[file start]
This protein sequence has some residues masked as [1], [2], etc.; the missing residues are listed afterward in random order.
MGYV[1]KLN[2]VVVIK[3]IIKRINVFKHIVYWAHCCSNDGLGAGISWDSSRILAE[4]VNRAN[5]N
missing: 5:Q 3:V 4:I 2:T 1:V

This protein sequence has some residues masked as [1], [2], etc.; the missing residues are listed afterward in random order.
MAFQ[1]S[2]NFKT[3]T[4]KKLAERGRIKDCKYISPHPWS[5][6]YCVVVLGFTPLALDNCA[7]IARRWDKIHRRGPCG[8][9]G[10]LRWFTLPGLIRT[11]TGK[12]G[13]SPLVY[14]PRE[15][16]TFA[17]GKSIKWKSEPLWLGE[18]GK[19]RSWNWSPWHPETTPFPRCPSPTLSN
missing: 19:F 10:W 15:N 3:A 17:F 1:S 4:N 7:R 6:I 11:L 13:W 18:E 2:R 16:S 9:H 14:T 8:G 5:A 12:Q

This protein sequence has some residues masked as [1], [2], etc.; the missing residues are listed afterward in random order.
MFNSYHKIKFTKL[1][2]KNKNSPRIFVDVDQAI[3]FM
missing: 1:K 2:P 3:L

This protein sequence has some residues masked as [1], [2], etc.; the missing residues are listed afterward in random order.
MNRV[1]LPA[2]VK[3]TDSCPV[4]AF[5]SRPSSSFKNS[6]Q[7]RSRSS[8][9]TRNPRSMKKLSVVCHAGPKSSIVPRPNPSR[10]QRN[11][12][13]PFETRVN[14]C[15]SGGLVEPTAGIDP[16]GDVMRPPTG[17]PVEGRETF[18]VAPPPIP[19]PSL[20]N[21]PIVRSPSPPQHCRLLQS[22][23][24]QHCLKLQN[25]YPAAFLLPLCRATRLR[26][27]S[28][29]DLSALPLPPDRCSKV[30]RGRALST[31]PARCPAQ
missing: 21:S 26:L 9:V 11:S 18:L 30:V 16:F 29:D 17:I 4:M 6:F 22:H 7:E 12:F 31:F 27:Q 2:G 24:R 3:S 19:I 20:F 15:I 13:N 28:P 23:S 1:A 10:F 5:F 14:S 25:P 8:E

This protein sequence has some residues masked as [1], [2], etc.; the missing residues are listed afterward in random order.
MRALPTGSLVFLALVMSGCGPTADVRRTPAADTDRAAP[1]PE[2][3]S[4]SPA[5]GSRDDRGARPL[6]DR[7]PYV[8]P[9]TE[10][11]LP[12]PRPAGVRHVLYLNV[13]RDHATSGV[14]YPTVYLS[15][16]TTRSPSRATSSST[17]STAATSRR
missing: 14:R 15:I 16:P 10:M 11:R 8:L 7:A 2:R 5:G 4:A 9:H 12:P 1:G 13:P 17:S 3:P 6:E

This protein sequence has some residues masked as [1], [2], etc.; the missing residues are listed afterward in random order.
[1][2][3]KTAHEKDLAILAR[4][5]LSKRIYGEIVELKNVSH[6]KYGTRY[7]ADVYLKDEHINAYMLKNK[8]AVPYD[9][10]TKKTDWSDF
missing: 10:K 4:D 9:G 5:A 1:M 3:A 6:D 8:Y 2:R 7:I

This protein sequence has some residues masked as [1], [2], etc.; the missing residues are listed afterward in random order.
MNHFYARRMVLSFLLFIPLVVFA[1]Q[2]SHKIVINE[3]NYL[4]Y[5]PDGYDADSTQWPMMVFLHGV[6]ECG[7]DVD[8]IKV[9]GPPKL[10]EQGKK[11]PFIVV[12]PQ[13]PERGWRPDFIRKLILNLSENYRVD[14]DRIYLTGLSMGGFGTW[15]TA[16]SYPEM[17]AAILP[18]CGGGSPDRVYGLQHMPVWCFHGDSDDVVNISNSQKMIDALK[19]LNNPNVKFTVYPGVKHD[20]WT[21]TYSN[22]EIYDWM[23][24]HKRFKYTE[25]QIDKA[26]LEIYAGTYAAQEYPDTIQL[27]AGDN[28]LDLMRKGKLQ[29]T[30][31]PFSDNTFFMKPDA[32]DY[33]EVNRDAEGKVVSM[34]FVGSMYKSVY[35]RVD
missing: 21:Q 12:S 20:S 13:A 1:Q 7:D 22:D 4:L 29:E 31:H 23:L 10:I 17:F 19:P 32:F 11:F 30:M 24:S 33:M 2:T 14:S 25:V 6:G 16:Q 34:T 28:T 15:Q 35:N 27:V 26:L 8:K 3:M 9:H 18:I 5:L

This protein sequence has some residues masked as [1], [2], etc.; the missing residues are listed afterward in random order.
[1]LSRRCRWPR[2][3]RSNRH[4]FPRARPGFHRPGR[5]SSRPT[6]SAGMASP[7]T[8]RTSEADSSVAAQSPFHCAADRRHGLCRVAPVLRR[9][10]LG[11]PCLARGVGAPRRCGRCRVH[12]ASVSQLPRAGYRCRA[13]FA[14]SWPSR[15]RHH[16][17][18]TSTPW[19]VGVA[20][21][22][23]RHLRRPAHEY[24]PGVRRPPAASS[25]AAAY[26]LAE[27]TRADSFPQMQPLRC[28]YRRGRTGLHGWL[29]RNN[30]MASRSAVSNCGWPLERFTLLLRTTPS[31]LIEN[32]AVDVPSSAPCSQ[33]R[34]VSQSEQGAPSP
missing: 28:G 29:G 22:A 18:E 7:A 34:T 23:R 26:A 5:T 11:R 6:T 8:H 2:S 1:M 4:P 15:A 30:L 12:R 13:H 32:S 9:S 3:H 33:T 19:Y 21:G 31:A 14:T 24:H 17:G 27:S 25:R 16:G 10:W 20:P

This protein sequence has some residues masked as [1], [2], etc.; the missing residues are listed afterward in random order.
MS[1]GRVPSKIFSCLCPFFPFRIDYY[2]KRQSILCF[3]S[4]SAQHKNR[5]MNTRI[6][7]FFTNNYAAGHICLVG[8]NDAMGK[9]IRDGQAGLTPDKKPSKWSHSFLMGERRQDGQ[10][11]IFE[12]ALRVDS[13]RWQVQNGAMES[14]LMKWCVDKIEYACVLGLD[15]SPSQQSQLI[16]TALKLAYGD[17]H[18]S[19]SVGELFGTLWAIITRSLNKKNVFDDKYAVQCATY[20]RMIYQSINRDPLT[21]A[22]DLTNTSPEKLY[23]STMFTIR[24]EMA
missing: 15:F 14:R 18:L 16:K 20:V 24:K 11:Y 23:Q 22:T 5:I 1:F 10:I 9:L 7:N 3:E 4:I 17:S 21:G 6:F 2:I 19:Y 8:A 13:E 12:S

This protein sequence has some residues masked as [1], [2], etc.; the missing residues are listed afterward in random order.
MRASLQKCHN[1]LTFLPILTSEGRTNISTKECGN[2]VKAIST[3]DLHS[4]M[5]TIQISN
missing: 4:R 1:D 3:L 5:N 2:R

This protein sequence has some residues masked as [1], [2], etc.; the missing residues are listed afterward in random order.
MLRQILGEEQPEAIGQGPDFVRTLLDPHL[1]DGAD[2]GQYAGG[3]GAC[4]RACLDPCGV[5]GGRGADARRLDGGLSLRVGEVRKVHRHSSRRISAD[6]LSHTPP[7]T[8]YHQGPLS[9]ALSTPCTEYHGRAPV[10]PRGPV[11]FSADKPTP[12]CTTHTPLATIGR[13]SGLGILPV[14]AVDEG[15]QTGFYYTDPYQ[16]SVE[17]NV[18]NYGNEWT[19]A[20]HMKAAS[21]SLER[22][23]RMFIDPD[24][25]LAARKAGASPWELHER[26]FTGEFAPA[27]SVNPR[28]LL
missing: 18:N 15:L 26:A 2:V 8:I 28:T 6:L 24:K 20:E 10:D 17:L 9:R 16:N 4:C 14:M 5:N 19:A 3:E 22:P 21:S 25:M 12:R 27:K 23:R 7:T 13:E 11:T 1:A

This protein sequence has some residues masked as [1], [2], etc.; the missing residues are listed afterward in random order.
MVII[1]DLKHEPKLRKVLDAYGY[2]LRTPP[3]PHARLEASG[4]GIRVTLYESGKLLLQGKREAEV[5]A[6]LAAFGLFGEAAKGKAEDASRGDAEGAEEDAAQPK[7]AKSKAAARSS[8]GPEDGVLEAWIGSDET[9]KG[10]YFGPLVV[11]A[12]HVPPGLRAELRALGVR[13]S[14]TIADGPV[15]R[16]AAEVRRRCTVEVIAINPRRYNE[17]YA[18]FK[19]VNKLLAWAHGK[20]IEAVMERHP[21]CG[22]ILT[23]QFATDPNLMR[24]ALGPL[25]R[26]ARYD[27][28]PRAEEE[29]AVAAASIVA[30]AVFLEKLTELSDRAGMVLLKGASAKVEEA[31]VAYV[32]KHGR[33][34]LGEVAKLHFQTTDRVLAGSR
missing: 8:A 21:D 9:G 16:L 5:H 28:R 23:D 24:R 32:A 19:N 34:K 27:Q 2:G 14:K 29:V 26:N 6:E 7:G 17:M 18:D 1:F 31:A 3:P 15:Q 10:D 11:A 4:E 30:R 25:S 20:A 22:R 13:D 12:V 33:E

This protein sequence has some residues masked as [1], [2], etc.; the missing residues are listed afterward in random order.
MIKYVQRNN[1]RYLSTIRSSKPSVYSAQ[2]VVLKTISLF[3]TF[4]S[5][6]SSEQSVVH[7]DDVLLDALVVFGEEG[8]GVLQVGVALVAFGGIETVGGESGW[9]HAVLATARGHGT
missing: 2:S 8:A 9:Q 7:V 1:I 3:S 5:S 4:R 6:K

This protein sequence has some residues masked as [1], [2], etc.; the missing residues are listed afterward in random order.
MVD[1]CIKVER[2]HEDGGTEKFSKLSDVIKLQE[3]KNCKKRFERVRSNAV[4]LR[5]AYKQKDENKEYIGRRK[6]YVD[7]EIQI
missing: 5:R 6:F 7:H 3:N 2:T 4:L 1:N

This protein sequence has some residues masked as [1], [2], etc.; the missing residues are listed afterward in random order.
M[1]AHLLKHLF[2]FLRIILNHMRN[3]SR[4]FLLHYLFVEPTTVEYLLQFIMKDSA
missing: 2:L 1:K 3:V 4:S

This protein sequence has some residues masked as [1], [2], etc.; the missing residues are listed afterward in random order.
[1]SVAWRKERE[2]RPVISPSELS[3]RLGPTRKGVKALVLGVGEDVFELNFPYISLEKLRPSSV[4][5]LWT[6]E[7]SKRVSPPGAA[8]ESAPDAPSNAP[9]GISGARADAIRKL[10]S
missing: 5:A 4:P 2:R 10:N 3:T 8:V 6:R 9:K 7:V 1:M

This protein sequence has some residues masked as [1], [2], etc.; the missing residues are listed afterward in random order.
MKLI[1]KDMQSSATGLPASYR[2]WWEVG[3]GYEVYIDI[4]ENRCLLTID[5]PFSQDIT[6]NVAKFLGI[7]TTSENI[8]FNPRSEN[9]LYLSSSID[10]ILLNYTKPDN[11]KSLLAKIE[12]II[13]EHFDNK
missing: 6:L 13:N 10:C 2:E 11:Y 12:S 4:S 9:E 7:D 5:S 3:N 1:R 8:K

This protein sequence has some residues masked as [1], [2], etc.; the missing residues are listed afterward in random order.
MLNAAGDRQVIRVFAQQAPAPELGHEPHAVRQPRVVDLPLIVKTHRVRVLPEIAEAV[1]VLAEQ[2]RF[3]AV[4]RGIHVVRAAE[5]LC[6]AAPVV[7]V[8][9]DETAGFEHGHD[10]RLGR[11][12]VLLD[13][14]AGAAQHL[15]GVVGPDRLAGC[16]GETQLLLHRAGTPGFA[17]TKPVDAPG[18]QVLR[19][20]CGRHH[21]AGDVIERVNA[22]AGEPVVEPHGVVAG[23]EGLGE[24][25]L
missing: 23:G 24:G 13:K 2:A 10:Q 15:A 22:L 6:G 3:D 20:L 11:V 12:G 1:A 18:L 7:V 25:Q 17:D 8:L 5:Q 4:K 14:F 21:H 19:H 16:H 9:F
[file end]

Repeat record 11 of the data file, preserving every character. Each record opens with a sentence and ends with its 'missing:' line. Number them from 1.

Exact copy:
This protein sequence has some residues masked as [1], [2], etc.; the missing residues are listed afterward in random order.
MLRQILGEEQPEAIGQGPDFVRTLLDPHL[1]DGAD[2]GQYAGG[3]GAC[4]RACLDPCGV[5]GGRGADARRLDGGLSLRVGEVRKVHRHSSRRISAD[6]LSHTPP[7]T[8]YHQGPLS[9]ALSTPCTEYHGRAPV[10]PRGPV[11]FSADKPTP[12]CTTHTPLATIGR[13]SGLGILPV[14]AVDEG[15]QTGFYYTDPYQ[16]SVE[17]NV[18]NYGNEWT[19]A[20]HMKAAS[21]SLER[22][23]RMFIDPD[24][25]LAARKAGASPWELHER[26]FTGEFAPA[27]SVNPR[28]LL
missing: 18:N 15:L 26:A 2:V 8:I 28:T 6:L 24:K 20:E 10:D 17:L 9:R 16:N 4:C 14:M 5:N 19:A 3:E 22:P 21:S 25:M 12:R 27:K 23:R 7:T 13:E 11:T 1:A